"It could also propel spacecraft across interstellar distances, reaching close to the speed of light. The engine has no moving parts other than ions traveling in a vacuum line, trapped inside electric and magnetic fields."

    Burns modestly notes that he’s not sure this will work…
    I also invented something like that, and sold it to General Motors years ago. But the check bounced and they don't return my calls.

  12. #144
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    Quote Originally Posted by KenOC View Post
    A NASA scientist has created a new concept for an engine that he says can move "close to the speed of light" – all without any moving parts or need for fuel.

    "A new concept for in-space propulsion is proposed in which propellant is not ejected from the engine, but instead is captured to create a nearly infinite specific impulse," David Burns wrote in the paper's abstract. "The engine accelerates ions confined in a loop to moderate relativistic speeds, and then varies their velocity to make slight changes to their mass. The engine then moves ions back and forth along the direction of travel to produce thrust.”

    "It could also propel spacecraft across interstellar distances, reaching close to the speed of light. The engine has no moving parts other than ions traveling in a vacuum line, trapped inside electric and magnetic fields."

    Burns modestly notes that he’s not sure this will work…
    Sounds like perpetual motion to me.

  13. #145
    Senior Member Strange Magic's Avatar
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    Quote Originally Posted by MarkW View Post
    Sounds like perpetual motion to me.
    Or a variation of "Centromat Drive", an automobile propulsion system invented by Car & Driver Magazine decades ago when the first Mazda Wankel engine was introduced into the marketplace. Their tongue was firmly in their cheek.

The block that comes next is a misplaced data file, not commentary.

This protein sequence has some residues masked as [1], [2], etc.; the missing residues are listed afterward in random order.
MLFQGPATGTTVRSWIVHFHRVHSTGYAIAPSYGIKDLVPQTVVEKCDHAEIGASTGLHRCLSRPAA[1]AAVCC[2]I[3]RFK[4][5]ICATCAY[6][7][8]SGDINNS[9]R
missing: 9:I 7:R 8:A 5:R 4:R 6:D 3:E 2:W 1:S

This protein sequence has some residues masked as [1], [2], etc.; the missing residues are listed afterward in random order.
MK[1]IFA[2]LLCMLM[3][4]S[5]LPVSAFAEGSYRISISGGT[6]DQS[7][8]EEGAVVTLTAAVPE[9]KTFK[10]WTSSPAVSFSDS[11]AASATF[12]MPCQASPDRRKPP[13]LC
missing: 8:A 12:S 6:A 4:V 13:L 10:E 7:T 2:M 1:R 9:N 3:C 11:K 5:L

14. #146
    Senior Member Baron Scarpia's Avatar
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    Quote Originally Posted by KenOC View Post
    A NASA scientist has created a new concept for an engine that he says can move "close to the speed of light" – all without any moving parts or need for fuel.

    "A new concept for in-space propulsion is proposed in which propellant is not ejected from the engine, but instead is captured to create a nearly infinite specific impulse," David Burns wrote in the paper's abstract. "The engine accelerates ions confined in a loop to moderate relativistic speeds, and then varies their velocity to make slight changes to their mass. The engine then moves ions back and forth along the direction of travel to produce thrust.”

    "It could also propel spacecraft across interstellar distances, reaching close to the speed of light. The engine has no moving parts other than ions traveling in a vacuum line, trapped inside electric and magnetic fields."

    Burns modestly notes that he’s not sure this will work…
    I read something about this somewhere, something to the effect that the ions undergo faster helical motion when hitting one end of the containment field than the other, causing a net momentum impulse due to the difference in effective mass.

    The problem is not that it is a perpetual motion machine, but that it seems to violate momentum conservation, since the vessel achieves a net momentum and there is not canceling momentum. (A jet engine works because the engine moves one way while the exhaust goes the other way so the net momentum change is zero.)

    I'd bet any sum of money that the thing doesn't work. Perhaps they are calculating using special relativity when something resembling general relative is needed to get the right answer.

  15. #147
    Senior Member Flamme's Avatar
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    Probably a deceit...I want them 2 b real but its all just smoke and mirrors.
    'Listen, Mister god!
    Isn't it boring
    to dip your puffy eyes,
    every day, into a jelly of clouds?'